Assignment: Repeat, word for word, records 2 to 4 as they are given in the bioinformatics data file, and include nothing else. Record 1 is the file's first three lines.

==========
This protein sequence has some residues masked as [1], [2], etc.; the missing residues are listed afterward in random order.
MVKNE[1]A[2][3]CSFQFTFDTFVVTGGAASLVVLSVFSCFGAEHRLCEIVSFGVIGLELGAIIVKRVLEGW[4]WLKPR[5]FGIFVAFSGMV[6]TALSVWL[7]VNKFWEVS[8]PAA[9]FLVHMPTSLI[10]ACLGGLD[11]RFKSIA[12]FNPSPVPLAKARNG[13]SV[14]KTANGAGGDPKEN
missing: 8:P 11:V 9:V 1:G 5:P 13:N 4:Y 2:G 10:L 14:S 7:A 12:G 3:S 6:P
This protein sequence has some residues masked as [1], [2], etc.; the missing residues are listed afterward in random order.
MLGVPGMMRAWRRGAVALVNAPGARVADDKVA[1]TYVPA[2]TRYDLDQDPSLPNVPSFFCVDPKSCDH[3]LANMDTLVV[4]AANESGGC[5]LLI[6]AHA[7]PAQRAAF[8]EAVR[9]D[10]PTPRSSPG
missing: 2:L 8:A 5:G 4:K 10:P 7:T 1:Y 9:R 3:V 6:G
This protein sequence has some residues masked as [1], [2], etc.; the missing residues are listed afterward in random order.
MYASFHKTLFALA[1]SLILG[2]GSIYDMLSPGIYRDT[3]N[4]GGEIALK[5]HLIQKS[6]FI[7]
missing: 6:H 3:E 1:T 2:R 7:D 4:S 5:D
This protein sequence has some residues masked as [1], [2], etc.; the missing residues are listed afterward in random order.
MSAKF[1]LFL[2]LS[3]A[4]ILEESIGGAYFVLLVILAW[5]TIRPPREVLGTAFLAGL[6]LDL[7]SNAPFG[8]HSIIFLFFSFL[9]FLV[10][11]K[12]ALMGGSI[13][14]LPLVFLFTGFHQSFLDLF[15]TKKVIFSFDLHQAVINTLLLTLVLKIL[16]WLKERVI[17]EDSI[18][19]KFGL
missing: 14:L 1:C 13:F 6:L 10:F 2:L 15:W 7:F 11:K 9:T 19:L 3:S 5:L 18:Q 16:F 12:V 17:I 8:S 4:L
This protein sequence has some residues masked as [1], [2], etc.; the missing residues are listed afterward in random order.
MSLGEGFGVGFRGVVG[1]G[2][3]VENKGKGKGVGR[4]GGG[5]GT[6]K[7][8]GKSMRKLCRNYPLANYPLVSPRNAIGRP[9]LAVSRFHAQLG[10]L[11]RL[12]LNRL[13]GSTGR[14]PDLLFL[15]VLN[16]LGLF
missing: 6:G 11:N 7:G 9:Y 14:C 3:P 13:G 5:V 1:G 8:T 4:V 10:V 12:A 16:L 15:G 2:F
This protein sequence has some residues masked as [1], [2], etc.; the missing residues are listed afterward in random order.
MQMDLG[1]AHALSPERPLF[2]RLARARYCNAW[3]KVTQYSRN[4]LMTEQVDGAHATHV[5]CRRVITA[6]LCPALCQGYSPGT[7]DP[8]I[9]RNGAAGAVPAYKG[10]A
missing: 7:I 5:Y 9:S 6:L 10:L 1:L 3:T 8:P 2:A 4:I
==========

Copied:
This protein sequence has some residues masked as [1], [2], etc.; the missing residues are listed afterward in random order.
MLGVPGMMRAWRRGAVALVNAPGARVADDKVA[1]TYVPA[2]TRYDLDQDPSLPNVPSFFCVDPKSCDH[3]LANMDTLVV[4]AANESGGC[5]LLI[6]AHA[7]PAQRAAF[8]EAVR[9]D[10]PTPRSSPG
missing: 2:L 8:A 5:G 4:K 10:P 7:T 1:Y 9:R 3:V 6:G
This protein sequence has some residues masked as [1], [2], etc.; the missing residues are listed afterward in random order.
MYASFHKTLFALA[1]SLILG[2]GSIYDMLSPGIYRDT[3]N[4]GGEIALK[5]HLIQKS[6]FI[7]
missing: 6:H 3:E 1:T 2:R 7:D 4:S 5:D
This protein sequence has some residues masked as [1], [2], etc.; the missing residues are listed afterward in random order.
MSAKF[1]LFL[2]LS[3]A[4]ILEESIGGAYFVLLVILAW[5]TIRPPREVLGTAFLAGL[6]LDL[7]SNAPFG[8]HSIIFLFFSFL[9]FLV[10][11]K[12]ALMGGSI[13][14]LPLVFLFTGFHQSFLDLF[15]TKKVIFSFDLHQAVINTLLLTLVLKIL[16]WLKERVI[17]EDSI[18][19]KFGL
missing: 14:L 1:C 13:F 6:L 10:F 2:L 15:W 7:F 11:K 9:T 19:L 3:S 5:L 18:Q 16:F 12:V 17:I 8:S 4:L